Play 1 – “Introduce yourself.” Play 2 – “Try to get their name.” Play 3 – “Reflect the feeling(s) expressed by the individual.” Play 4 – “Restate and Summarize.” The officer simply introduced himself (Play 1) and asked the inmate for his name (Play 2). To my surprise, the inmate responded by telling the officer what his name was. This simple technique almost immediately calms down the inmate. The officer then empathically explained to the inmate that he looked upset and asked if he wanted to talk about it (Play 3). Again, to my surprise, the inmate did just that.

The inmate was still obviously frustrated, but now his fists were unclenched, and his voice level had gone from yelling to talking. He told the officer that he was upset because although his charges had been dismissed in Court, he still had a detainer in effect, and nobody would tell him what the detainer was for or in what jurisdiction it was in. The officer then restated and summarized what the issue was with the inmate (Play 4) and told him, “it sounds like you are upset about nobody helping you find out what your detainer is for. How about you step inside your cell, and I will check with Classification and see if I can find out for you?” The inmate then stepped inside of his cell without incident. About 20 minutes later, the officer came back and told the inmate he had another charge in another jurisdiction, but that Classification was trying to contact his attorney in order to set terms and conditions of bond. The inmate was completely satisfied and even apologized for yelling and screaming earlier.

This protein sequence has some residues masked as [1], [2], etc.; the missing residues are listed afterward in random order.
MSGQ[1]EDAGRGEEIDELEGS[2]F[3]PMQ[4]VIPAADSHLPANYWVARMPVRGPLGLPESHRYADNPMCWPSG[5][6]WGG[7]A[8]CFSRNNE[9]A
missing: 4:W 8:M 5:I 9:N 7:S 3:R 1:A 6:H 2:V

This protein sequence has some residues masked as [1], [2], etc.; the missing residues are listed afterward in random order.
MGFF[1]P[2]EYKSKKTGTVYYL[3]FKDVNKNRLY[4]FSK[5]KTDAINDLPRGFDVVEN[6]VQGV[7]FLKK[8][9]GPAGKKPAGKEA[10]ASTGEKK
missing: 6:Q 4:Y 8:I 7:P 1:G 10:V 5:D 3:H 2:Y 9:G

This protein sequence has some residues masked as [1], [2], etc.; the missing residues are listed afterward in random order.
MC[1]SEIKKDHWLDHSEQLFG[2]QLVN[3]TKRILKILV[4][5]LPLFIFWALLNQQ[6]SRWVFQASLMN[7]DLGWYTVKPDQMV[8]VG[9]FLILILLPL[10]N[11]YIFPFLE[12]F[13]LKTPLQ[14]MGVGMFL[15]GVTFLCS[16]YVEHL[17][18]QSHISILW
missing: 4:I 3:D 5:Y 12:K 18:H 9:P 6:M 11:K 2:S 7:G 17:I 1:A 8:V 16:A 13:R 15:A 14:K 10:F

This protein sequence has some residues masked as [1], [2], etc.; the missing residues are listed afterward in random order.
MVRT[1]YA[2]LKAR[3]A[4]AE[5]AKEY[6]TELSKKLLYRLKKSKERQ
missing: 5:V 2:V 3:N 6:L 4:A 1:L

In conclusion, today’s jail officers are more trained and more educated than any of their predecessors could have ever imagined. Despite being better trained, however, the demands of a constantly evolving correctional environment necessitate long term, continuous training. As such, CIT should be at the forefront of this training – to include being mandatory for all new recruits at their respective training academies. The actions of the jail officer are being observed more intensely than ever before, and society and the courts are no longer tolerating unjustified uses of force incidents. CIT gives the jail officer a very important tool to deal with violent or non-compliant inmates without having to resort to force in most instances.

By simply employing the basics techniques of CIT, verbal interaction with the inmate and the CIT-trained jail officer can often deescalate potentially violent situations. Instead of having a use of force incident with potential injuries to both staff and the inmate, as well as the possibility of a lawsuit, you now have a CIT-trained jail officer, not only gaining inmate compliance but now starting to build future relationships with that inmate and others. This is a win-win situation for everyone. This is CIT.

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The Jail Officer and CIT

The Jail Officer and CIT

Major Charles E. Armstrong, Director of Operations, Riverside Regional Jail